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 The Materials Genome Initiative will create a new era of materials innovation that will serve as a foundation for strengthening domestic industries in these fields. This initiative offers a unique opportunity for the United States to discover, develop, manufacture, and deploy advanced materials at least twice as fast as possible today, at a fraction of the cost. Essential to this effort is the development of a data infrastructure that will provide the needed data and tools to support this effort. Some of the fundamental data needed for this infrastructure is phase based material data.  

 Phase-based data includes thermodynamics, diffusion, molar volume, elastic properties, electrical conductivity, thermal conductivity and may be extended to two phase descriptions such as interfacial energies. Phase-based data includes both experimental and computational data. One of the biggest challenges is addressing the multicomponent nature of phase-based data. Another challenge is that the different users of the data have different needs.  For example, an industrial user user may just want a number (i.e. the diffusion coefficient for specific material). While an expert in the field may want all the available raw data (i.e. expert in diffusion may want not only the report diffusion coefficients and reported composition profiles, but also the SIMS intensity vs distance data (if SIMS was used to collect the diffusion data.) This requires that data infrastructure be built to accommodate a variety of user needs and as well as data types.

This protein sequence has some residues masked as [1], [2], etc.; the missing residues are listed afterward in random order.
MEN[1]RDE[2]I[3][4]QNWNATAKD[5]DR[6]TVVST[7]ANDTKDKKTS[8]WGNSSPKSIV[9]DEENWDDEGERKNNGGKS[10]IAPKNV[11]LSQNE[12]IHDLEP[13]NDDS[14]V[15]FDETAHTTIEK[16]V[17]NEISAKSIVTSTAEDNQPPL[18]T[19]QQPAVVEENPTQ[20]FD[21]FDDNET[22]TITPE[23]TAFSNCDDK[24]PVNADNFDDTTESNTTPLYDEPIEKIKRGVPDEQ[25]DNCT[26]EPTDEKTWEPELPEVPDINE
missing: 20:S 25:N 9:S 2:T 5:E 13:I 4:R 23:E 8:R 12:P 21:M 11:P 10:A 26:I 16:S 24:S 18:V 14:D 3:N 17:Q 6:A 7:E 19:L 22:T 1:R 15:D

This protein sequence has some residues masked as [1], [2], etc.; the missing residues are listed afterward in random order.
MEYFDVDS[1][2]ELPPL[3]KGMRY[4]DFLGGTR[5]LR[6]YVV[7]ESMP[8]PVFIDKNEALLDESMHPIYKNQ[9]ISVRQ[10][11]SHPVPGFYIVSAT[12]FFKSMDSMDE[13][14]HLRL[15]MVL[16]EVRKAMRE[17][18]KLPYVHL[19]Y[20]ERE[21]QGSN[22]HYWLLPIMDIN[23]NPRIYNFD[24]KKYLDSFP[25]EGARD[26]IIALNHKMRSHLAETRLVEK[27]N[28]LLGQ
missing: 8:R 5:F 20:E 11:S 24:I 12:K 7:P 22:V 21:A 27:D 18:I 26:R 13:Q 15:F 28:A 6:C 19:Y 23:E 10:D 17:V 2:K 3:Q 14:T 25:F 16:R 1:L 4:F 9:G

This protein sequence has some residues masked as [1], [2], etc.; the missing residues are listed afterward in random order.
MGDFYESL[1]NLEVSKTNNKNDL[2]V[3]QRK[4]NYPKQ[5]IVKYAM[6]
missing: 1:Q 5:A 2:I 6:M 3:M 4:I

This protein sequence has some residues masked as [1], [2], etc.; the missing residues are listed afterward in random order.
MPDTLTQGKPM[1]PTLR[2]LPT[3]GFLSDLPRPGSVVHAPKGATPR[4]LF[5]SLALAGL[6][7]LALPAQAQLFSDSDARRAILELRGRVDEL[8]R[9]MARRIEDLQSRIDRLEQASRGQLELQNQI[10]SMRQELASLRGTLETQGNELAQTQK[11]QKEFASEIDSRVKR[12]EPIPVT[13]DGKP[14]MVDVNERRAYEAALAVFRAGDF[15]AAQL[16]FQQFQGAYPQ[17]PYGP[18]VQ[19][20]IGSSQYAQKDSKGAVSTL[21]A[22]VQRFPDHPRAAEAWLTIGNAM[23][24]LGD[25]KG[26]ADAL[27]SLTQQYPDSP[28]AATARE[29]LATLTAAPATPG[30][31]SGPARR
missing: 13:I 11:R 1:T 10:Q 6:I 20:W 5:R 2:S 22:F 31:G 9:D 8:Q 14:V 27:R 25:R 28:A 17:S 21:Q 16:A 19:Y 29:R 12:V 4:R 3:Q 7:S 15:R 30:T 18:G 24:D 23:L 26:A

MGI goals

To develop the need data infrastructure and informatics tools, NIST is focusing on three areas: data curation, data infrastructure, and data access.  

  • Data curation efforts include efforts to develop a phase-based materials ontology to ensure that the data is represented in a semantically consistent fashion by disparate members of the phase-based data community and will facilitate search, transformation and reasoning with the curated data. Domain level modeling using UML (Unified Modeling Language) will enable software development that is consistent with develop ontologies and data schemas. XML schema will also be developed for different phase-based use cases.  A variety of existing XML schemas will be incorporated and/or expanded, including the ThermML schema. The curated data will be encoded in a consistent and repeatable fashion with the necessary provenance and will be properly stored in the appropriate repositories. Web-based interfaces will be used to capture curated data. 
  • The database infrastructure will be structured to manage the large amount of heterogeneous data in flexible way and capable of supporting complex data queries. This infrastructure will be distributed, federated, and heterogeneous and will draw from modern NoSQL databases as well as more traditional relational technologies. 
  • Data access to this heterogeneous, federated database systems capable of handling complex dynamic queries will require the development of programmable access to the data via traditional APIs, Web APIs (REST), and data exchange facilities and formats (XML, JSON, BSON). These interfaces and facilities will serve as the foundation for flexibility and scalability. These interfaces will enable data analytics and machining learning tools.


Major Accomplishments

  • File repositories for CALPHAD and first principles calculations have been established using a DSpace platform. (
  • Phase-Based Data Repository  (includes multicomponent phase data with a focus on phase transition temperatures and interdiffusion and tracer diffusivity data)



  • XML schemas tracer and interdiffusion data have been proposed.


Data Informatics and Tools for Phase-Based Property Data presentation from 2nd World Congress on ICME, Salt Lake City, July 9, 2013.

Created June 28, 2013, Updated August 16, 2018